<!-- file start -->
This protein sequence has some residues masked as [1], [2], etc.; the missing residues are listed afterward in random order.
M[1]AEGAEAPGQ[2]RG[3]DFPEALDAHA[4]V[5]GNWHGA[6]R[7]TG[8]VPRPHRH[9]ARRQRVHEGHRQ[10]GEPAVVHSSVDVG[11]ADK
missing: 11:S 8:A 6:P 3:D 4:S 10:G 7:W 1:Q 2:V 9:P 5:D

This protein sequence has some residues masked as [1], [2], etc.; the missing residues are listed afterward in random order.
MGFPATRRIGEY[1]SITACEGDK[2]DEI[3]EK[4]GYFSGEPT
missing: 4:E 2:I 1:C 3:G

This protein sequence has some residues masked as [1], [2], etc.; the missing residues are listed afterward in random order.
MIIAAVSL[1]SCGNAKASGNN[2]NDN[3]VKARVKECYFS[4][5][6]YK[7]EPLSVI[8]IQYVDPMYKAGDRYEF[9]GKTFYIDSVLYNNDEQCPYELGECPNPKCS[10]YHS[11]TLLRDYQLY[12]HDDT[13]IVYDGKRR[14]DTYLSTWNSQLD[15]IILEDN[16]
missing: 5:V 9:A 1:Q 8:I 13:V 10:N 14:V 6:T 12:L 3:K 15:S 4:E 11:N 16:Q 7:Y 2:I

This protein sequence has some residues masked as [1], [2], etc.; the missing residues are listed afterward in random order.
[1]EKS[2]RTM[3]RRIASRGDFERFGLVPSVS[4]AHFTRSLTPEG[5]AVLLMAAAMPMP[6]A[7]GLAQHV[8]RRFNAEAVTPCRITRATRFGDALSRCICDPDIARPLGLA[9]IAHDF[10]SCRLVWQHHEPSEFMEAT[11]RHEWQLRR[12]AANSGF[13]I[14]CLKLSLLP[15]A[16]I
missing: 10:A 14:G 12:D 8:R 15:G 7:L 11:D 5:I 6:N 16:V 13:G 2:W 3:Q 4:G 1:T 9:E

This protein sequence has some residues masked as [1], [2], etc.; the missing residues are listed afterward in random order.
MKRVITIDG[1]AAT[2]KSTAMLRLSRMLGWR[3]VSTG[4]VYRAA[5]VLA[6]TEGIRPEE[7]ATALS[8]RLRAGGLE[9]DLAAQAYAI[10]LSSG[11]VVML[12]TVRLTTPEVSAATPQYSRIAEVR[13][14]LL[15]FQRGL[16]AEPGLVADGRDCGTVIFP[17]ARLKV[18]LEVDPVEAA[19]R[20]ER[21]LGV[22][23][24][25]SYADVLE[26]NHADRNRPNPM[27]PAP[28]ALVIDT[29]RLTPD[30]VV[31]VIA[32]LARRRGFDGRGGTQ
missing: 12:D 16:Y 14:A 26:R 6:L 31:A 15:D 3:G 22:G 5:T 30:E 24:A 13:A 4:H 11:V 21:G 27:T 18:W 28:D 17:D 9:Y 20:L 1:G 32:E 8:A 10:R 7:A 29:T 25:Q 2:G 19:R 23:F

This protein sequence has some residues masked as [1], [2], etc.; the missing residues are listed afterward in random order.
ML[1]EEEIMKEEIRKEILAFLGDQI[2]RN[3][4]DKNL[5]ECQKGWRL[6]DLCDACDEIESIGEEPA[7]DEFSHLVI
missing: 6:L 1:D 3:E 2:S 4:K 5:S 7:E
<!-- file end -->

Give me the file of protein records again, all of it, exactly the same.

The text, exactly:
This protein sequence has some residues masked as [1], [2], etc.; the missing residues are listed afterward in random order.
M[1]AEGAEAPGQ[2]RG[3]DFPEALDAHA[4]V[5]GNWHGA[6]R[7]TG[8]VPRPHRH[9]ARRQRVHEGHRQ[10]GEPAVVHSSVDVG[11]ADK
missing: 11:S 8:A 6:P 3:D 4:S 10:G 7:W 1:Q 2:V 9:P 5:D

This protein sequence has some residues masked as [1], [2], etc.; the missing residues are listed afterward in random order.
MGFPATRRIGEY[1]SITACEGDK[2]DEI[3]EK[4]GYFSGEPT
missing: 4:E 2:I 1:C 3:G

This protein sequence has some residues masked as [1], [2], etc.; the missing residues are listed afterward in random order.
MIIAAVSL[1]SCGNAKASGNN[2]NDN[3]VKARVKECYFS[4][5][6]YK[7]EPLSVI[8]IQYVDPMYKAGDRYEF[9]GKTFYIDSVLYNNDEQCPYELGECPNPKCS[10]YHS[11]TLLRDYQLY[12]HDDT[13]IVYDGKRR[14]DTYLSTWNSQLD[15]IILEDN[16]
missing: 5:V 9:A 1:Q 8:I 13:V 10:N 14:V 6:T 12:L 3:K 15:S 4:E 11:N 16:Q 7:Y 2:I

This protein sequence has some residues masked as [1], [2], etc.; the missing residues are listed afterward in random order.
[1]EKS[2]RTM[3]RRIASRGDFERFGLVPSVS[4]AHFTRSLTPEG[5]AVLLMAAAMPMP[6]A[7]GLAQHV[8]RRFNAEAVTPCRITRATRFGDALSRCICDPDIARPLGLA[9]IAHDF[10]SCRLVWQHHEPSEFMEAT[11]RHEWQLRR[12]AANSGF[13]I[14]CLKLSLLP[15]A[16]I
missing: 10:A 14:G 12:D 8:R 15:G 7:L 11:D 5:I 6:N 16:V 13:G 2:W 3:Q 4:G 1:T 9:E

This protein sequence has some residues masked as [1], [2], etc.; the missing residues are listed afterward in random order.
MKRVITIDG[1]AAT[2]KSTAMLRLSRMLGWR[3]VSTG[4]VYRAA[5]VLA[6]TEGIRPEE[7]ATALS[8]RLRAGGLE[9]DLAAQAYAI[10]LSSG[11]VVML[12]TVRLTTPEVSAATPQYSRIAEVR[13][14]LL[15]FQRGL[16]AEPGLVADGRDCGTVIFP[17]ARLKV[18]LEVDPVEAA[19]R[20]ER[21]LGV[22][23][24][25]SYADVLE[26]NHADRNRPNPM[27]PAP[28]ALVIDT[29]RLTPD[30]VV[31]VIA[32]LARRRGFDGRGGTQ
missing: 12:D 16:Y 14:A 26:R 6:L 31:A 15:D 3:G 22:G 5:T 30:E 24:A 13:A 4:H 11:V 21:G 27:T 18:W 28:D 17:D 9:Y 20:L 1:G 32:E 8:A 10:R 7:A 29:T 25:Q 2:G 19:R 23:F

This protein sequence has some residues masked as [1], [2], etc.; the missing residues are listed afterward in random order.
ML[1]EEEIMKEEIRKEILAFLGDQI[2]RN[3][4]DKNL[5]ECQKGWRL[6]DLCDACDEIESIGEEPA[7]DEFSHLVI
missing: 6:L 1:D 3:E 2:S 4:K 5:S 7:E